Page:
Crime

Parole denied for Rock Hill man in 1990 murder, rape case that spawned TV film

Convicted killer of Rock Hill teacher addresses parole board in 2014 hearing

Excerpts from the 2014 parole hearing for Edward Cronell, 48, who was convicted of raping and killing Melinda Snyder in 1990. This file video was published May 14, 2014.
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Excerpts from the 2014 parole hearing for Edward Cronell, 48, who was convicted of raping and killing Melinda Snyder in 1990. This file video was published May 14, 2014.

The South Carolina parole board denied release Wednesday to the convicted Rock Hill rapist and killer in a 1990 case that was the first in the state to use forced DNA to convict the defendant.

The Herald’s coverage of a previous state law that allows Edward Cronell to seek release every two years spawned an Investigation Discovery television documentary that aired earlier this month.

Cronell, 51, a real estate agent with access to the home of Melinda Snyder, a teacher and Winthrop University graduate, was sentenced to life in prison plus 30 years.

DNA evidence from the scene matched Cronell, but it took until 1994 for the case to go to trial, after the state Supreme Court forced Cronell to give a sample.

With the exception of identical twins, each person has a unique DNA profile. This makes DNA matching a powerful tool for finding and convicting the perpetrator of a crime.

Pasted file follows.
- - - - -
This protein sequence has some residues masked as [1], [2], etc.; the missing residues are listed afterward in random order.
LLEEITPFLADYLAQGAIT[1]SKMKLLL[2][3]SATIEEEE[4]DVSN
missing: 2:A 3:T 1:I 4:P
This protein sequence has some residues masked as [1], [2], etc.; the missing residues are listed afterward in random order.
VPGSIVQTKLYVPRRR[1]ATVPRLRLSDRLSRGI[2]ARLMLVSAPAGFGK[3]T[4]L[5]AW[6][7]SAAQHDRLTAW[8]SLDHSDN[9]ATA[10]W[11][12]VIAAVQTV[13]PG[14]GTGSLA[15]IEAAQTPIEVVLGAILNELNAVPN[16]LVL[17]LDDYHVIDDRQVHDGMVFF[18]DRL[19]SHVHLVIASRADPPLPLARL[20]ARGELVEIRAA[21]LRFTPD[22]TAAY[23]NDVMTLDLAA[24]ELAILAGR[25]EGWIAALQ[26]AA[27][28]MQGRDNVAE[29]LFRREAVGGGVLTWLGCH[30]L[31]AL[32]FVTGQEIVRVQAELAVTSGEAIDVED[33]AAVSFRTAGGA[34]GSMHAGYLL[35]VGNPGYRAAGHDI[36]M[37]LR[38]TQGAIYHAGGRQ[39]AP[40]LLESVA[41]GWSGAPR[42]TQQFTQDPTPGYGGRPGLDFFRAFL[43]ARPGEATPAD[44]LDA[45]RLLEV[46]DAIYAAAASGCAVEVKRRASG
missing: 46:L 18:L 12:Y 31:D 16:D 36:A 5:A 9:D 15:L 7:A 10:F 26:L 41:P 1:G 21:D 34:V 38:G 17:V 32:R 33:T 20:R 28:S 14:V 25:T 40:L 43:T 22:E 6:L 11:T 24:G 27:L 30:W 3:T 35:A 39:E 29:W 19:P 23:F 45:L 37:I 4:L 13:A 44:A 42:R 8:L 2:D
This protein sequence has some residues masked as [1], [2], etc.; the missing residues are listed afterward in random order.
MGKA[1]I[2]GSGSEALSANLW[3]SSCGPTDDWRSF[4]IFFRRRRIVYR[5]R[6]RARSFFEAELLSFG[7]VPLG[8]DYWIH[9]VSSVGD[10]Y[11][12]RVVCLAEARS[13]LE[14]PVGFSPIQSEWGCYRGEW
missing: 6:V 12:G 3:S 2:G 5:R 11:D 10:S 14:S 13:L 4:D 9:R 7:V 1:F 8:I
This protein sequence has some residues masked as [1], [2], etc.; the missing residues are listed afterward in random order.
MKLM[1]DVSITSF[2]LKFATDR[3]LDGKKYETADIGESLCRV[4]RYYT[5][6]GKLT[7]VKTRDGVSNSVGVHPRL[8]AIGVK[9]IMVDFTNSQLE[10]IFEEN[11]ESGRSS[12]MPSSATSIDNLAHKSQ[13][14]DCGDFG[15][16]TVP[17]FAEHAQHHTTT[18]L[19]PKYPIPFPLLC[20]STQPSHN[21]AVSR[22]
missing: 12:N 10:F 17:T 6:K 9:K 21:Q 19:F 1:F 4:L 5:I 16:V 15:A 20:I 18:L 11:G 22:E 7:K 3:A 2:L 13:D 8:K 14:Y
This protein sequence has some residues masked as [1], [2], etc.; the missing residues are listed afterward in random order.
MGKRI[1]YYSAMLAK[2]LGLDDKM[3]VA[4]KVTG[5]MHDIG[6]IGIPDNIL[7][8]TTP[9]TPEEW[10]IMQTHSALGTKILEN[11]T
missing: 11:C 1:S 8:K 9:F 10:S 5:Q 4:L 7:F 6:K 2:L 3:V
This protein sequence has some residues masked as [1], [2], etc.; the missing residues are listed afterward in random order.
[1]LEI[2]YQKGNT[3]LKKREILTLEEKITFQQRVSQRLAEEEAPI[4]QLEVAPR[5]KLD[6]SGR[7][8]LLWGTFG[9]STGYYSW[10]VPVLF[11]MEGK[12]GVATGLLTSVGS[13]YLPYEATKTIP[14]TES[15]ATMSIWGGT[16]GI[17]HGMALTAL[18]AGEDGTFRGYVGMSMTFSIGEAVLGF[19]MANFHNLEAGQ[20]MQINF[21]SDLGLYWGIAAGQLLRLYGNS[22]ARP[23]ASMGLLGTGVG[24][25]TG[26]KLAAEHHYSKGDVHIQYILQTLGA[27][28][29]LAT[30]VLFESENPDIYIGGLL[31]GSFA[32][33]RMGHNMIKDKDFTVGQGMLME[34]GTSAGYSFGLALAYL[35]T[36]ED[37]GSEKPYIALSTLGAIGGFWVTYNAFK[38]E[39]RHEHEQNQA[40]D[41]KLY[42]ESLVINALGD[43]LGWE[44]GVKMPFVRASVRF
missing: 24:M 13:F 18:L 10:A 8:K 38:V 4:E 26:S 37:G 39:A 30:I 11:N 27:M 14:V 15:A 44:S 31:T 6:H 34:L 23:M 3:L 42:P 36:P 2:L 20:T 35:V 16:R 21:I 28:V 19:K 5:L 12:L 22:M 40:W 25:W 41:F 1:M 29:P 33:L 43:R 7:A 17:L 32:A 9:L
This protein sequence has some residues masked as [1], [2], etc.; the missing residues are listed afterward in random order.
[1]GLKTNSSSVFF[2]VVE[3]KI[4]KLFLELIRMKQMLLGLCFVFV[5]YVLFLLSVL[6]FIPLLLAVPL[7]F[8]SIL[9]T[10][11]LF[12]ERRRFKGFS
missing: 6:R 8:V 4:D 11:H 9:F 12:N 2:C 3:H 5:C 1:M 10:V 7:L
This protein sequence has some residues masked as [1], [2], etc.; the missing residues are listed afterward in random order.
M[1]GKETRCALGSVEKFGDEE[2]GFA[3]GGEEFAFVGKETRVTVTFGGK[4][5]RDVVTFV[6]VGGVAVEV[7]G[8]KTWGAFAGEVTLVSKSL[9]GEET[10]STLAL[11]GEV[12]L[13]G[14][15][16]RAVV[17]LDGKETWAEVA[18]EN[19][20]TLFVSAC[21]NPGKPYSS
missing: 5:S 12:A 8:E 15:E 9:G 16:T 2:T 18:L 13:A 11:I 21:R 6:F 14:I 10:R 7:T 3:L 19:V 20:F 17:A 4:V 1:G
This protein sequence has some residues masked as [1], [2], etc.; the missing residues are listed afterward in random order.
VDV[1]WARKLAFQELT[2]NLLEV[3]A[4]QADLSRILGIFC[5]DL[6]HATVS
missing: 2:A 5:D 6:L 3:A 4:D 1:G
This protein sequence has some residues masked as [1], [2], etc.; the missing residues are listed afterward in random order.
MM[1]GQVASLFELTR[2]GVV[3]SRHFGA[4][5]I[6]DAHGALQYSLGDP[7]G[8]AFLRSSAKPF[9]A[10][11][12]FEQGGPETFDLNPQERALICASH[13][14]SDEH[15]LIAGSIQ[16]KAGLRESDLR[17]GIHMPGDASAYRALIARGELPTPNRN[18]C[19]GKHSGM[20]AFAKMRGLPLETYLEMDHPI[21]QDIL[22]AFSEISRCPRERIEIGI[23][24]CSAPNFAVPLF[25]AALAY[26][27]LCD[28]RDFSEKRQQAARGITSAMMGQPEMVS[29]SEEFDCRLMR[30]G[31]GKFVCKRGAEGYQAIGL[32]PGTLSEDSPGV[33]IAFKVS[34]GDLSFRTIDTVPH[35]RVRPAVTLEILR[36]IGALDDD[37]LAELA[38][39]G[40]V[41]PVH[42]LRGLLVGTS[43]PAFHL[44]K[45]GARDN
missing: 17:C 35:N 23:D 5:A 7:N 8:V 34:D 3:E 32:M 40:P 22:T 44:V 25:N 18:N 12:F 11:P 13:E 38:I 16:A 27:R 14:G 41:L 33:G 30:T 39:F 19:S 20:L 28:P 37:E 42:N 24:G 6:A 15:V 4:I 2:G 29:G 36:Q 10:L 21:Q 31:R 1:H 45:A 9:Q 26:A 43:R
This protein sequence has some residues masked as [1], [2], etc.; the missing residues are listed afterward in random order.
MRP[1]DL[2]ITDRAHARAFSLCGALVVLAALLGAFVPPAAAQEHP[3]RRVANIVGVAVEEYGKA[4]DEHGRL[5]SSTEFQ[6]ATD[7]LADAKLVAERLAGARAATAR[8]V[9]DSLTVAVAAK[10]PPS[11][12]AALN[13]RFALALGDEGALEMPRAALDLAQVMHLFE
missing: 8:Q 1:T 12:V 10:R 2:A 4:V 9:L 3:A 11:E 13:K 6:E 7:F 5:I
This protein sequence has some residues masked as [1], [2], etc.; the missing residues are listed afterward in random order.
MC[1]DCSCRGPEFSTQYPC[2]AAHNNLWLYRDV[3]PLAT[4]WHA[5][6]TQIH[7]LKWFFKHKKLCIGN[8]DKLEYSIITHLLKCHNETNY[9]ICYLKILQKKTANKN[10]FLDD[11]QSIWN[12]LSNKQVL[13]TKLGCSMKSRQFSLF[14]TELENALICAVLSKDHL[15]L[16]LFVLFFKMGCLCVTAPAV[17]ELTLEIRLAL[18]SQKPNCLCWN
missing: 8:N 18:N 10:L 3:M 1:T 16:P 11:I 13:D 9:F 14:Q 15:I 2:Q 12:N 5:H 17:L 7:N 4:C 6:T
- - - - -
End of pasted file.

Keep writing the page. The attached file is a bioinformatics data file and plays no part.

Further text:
Police and prosecutors argued that Cronell, scorned after a swinger’s party, assaulted Snyder and shot her.

The parole board voted Wednesday to deny Cronell’s second attempt at freedom, parole officials said. He cannot seek parole again until September 2018.

Since first being denied in 2014, Cronell, who has never shown remorse for the crime to parole officials, has been disciplined in prison for possession of a cellphone and using social media. Both of those infractions are against prison rules and Cronell was put in disciplinary detention for 60 days, plus other sanctions.

Cronell is eligible for a parole hearing every two years despite being sentenced to two life terms plus 30 years in prison.

State law before 1996 allowed prisoners sentenced to life to have a shot at parole after 20 years. The law was changed in 1996; under the change, a life sentence now means life without parole.

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